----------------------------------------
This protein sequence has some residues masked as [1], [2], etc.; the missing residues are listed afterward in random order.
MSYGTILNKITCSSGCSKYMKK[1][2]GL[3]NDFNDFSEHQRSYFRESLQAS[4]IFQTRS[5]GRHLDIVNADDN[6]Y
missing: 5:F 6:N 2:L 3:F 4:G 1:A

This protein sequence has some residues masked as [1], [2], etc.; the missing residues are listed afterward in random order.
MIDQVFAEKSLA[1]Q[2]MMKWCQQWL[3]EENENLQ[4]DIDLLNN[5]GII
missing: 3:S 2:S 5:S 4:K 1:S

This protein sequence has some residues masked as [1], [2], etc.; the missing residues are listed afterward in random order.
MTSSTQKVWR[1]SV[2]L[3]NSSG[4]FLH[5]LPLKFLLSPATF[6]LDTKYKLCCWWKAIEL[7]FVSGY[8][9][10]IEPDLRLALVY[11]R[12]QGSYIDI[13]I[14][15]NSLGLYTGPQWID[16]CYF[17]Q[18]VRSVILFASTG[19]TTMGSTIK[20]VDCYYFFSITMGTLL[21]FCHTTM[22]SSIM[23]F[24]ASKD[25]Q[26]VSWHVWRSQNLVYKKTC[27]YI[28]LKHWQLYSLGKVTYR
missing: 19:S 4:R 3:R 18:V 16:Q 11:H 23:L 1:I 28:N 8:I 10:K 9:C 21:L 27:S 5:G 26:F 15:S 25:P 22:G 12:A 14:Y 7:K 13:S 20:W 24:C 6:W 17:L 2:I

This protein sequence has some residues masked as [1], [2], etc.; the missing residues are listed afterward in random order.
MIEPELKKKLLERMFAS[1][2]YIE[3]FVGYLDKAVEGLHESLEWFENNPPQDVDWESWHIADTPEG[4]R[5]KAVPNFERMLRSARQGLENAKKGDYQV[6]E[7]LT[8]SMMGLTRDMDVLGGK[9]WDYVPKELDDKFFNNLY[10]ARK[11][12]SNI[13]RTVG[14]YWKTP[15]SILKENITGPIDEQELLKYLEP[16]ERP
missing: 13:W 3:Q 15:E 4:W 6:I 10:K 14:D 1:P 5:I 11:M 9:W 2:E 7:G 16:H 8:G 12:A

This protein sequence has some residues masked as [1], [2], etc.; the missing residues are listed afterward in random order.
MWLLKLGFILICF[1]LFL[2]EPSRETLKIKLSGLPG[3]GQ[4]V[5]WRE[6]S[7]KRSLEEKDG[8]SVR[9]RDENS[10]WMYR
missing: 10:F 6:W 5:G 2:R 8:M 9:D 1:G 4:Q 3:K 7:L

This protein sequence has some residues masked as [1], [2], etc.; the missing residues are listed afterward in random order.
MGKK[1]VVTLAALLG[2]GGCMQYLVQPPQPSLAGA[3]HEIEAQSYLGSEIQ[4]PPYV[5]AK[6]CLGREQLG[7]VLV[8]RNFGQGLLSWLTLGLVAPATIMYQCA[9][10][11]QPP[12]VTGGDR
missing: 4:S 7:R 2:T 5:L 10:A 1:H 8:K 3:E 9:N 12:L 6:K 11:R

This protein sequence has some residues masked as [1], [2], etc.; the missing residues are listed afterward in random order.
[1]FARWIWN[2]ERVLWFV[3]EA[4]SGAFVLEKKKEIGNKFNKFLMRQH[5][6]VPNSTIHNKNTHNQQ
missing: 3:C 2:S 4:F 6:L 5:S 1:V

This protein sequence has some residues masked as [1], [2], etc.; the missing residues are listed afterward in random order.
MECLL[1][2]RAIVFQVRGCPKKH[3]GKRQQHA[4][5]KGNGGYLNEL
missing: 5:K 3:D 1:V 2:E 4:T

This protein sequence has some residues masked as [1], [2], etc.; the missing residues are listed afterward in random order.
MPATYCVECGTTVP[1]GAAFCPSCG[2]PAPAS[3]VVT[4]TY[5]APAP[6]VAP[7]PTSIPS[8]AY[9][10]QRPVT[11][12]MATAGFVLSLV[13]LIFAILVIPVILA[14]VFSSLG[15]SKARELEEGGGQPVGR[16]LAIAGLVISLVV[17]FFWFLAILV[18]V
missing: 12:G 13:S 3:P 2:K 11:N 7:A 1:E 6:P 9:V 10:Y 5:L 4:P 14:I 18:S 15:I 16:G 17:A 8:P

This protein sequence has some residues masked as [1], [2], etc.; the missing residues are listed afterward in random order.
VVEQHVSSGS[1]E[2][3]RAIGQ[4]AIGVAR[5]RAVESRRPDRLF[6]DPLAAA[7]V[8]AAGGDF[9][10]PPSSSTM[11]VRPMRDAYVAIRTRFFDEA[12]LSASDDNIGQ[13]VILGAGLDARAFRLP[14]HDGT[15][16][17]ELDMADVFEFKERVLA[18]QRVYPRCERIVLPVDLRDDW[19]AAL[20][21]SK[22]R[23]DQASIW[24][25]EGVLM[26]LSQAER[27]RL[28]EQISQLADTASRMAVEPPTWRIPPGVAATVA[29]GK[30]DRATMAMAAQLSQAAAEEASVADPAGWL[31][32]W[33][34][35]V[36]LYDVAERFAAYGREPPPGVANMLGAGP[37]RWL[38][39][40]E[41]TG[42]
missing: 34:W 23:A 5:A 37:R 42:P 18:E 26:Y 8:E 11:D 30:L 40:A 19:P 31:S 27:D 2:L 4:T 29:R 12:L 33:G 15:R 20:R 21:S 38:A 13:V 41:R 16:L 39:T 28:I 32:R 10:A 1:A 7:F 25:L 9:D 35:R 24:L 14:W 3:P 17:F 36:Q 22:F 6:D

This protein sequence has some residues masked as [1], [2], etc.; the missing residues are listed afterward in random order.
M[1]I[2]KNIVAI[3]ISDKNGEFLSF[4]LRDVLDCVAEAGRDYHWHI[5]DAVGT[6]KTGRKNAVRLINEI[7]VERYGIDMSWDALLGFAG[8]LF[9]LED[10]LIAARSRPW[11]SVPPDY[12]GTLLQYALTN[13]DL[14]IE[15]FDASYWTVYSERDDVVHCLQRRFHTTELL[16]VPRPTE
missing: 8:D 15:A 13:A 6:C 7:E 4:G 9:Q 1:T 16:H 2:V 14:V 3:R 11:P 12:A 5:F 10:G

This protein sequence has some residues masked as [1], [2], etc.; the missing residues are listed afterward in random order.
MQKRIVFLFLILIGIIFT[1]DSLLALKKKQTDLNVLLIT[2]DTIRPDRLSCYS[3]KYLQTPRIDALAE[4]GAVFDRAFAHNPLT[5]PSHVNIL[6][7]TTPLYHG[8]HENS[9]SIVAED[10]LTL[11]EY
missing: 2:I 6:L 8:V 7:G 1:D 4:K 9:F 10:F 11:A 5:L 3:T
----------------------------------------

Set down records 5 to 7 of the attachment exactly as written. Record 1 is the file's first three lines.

This protein sequence has some residues masked as [1], [2], etc.; the missing residues are listed afterward in random order.
MWLLKLGFILICF[1]LFL[2]EPSRETLKIKLSGLPG[3]GQ[4]V[5]WRE[6]S[7]KRSLEEKDG[8]SVR[9]RDENS[10]WMYR
missing: 10:F 6:W 5:G 2:R 8:M 9:D 1:G 4:Q 3:K 7:L

This protein sequence has some residues masked as [1], [2], etc.; the missing residues are listed afterward in random order.
MGKK[1]VVTLAALLG[2]GGCMQYLVQPPQPSLAGA[3]HEIEAQSYLGSEIQ[4]PPYV[5]AK[6]CLGREQLG[7]VLV[8]RNFGQGLLSWLTLGLVAPATIMYQCA[9][10][11]QPP[12]VTGGDR
missing: 4:S 7:R 2:T 5:L 10:A 1:H 8:K 3:E 9:N 12:L 6:K 11:R

This protein sequence has some residues masked as [1], [2], etc.; the missing residues are listed afterward in random order.
[1]FARWIWN[2]ERVLWFV[3]EA[4]SGAFVLEKKKEIGNKFNKFLMRQH[5][6]VPNSTIHNKNTHNQQ
missing: 3:C 2:S 4:F 6:L 5:S 1:V